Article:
The Inter-American Commission on Human Rights (an Organisation of American States institution) has adopted specific resolutions to protect asylum seekers, refugees and denationalised persons. It has taken steps to address the problem of forced migration in the region. Moreover, the Regional Conference on Migration (which includes the DR) works to protect the human rights of migrants, promote the orderly cross-border movement of people, and address migration in a multilateral manner.
NGOs and Other organisations
Manos Unidas supports agricultural projects, the provision of essential services, and access to health care through mobile clinics on the border between the DR and Haiti. It aims to improve living conditions on the border and to promote joint development and solidarity between Dominicans and Haitians. Also, in Jimaní, Manos Unidas supports a project of the Jesuit Refugee Service to make Haitian immigrants aware of their rights and defend them collectively.
Funcoverd is responsible for accompanying the Venezuelan immigrant population in the DR and developing social and integration plans between the two nations.
Cesal is an organisation present in the cities of Valverde, Montecristi, and Dajabón. It focuses on accompanying refugees and migrants. It provides them with accommodation, job training, language learning, social skills development, counselling, and psychological support.
Movimiento socio-cultural para los trabajadores haitianos (MOSCTHA) aims to improve the environmental conditions, as well as technical, cultural, and social training of Haitian workers, their descendants, and other vulnerable populations in the DR.
The Catholic Church
The Episcopal Conference of the Dominican Republic (CED) has issued several advocacy statements regarding the humane treatment of migrants. The National Commission for the Pastoral Care of Migrants is present in several Dominican cities providing migrants and refugees with spiritual and legal assistance and educational integration. It operates in collaboration with other organisations such as CONDOR, San Pedro de Macoris diocese, and Pastoral Social Caritas.
Catholic Relief Services works in the DR with the local Church to assist Haitian migrants. It also cooperates with the Jesuit Refugee Service to carry out the “All of us work” project. In addition, it collaborates with the NINA Consortium providing quality care, protection, and support to street children and youth.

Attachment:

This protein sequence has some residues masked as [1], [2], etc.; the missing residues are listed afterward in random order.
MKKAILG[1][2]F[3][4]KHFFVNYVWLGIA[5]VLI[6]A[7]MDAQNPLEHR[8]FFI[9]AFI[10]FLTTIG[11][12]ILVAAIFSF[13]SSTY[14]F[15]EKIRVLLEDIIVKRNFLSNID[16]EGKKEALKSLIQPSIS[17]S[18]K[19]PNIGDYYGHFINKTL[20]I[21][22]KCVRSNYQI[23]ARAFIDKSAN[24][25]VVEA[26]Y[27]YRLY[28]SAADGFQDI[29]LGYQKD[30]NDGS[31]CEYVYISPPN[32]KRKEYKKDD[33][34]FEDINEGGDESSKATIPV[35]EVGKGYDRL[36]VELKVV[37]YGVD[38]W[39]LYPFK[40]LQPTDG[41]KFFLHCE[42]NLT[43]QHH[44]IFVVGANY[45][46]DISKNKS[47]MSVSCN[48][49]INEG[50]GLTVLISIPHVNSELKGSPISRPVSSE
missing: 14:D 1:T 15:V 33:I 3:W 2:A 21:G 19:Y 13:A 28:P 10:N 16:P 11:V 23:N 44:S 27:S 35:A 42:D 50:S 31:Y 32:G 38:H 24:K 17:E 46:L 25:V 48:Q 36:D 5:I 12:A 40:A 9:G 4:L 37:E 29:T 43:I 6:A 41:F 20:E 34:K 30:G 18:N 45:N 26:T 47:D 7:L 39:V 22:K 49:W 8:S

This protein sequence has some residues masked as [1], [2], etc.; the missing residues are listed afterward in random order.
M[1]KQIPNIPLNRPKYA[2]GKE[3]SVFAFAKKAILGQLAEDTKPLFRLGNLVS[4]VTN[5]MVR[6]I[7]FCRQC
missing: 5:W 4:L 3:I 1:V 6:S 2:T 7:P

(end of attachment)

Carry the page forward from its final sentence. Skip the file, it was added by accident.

The Religiosas Adoratrices work with migrants and victims of human trafficking and provide them with accommodation, food, health care, clothing, legal, psychological, and spiritual assistance, socio-cultural integration, language learning, and job placement.
The Fundación la Merced carries out intense work in the reception of migrants organised into three areas: education, health and livelihoods.
The Society of Jesus (SJ), through the Centre for Reflection and Social Action “Padre Juan Montalvo”, is active in Dajabón (the former Solidaridad Fronteriza) and Jimaní (the former Servicio Jesuita de Migrantes) with migrants and refugees, and provides them with mobilisation support, legal assistance, and documentation advice. The SJ also manages Hogar de Cristo in Dajabón, where migrants are provided with shelter, food, health care, clothing, language training, spiritual and psychological assistance, socio-cultural integration, and educational integration.
Asociación Scalabriniana works with vulnerable migrants. It provides legal and spiritual assistance, documentation advice, as well as sociocultural and educational integration.
Finally, Caritas Dominican Republic promotes, coordinates, and implements processes of assistance, human promotion, and integral development to build a more just and supportive society. It works closely with the National Commission for the Pastoral Care of Migrants on different projects.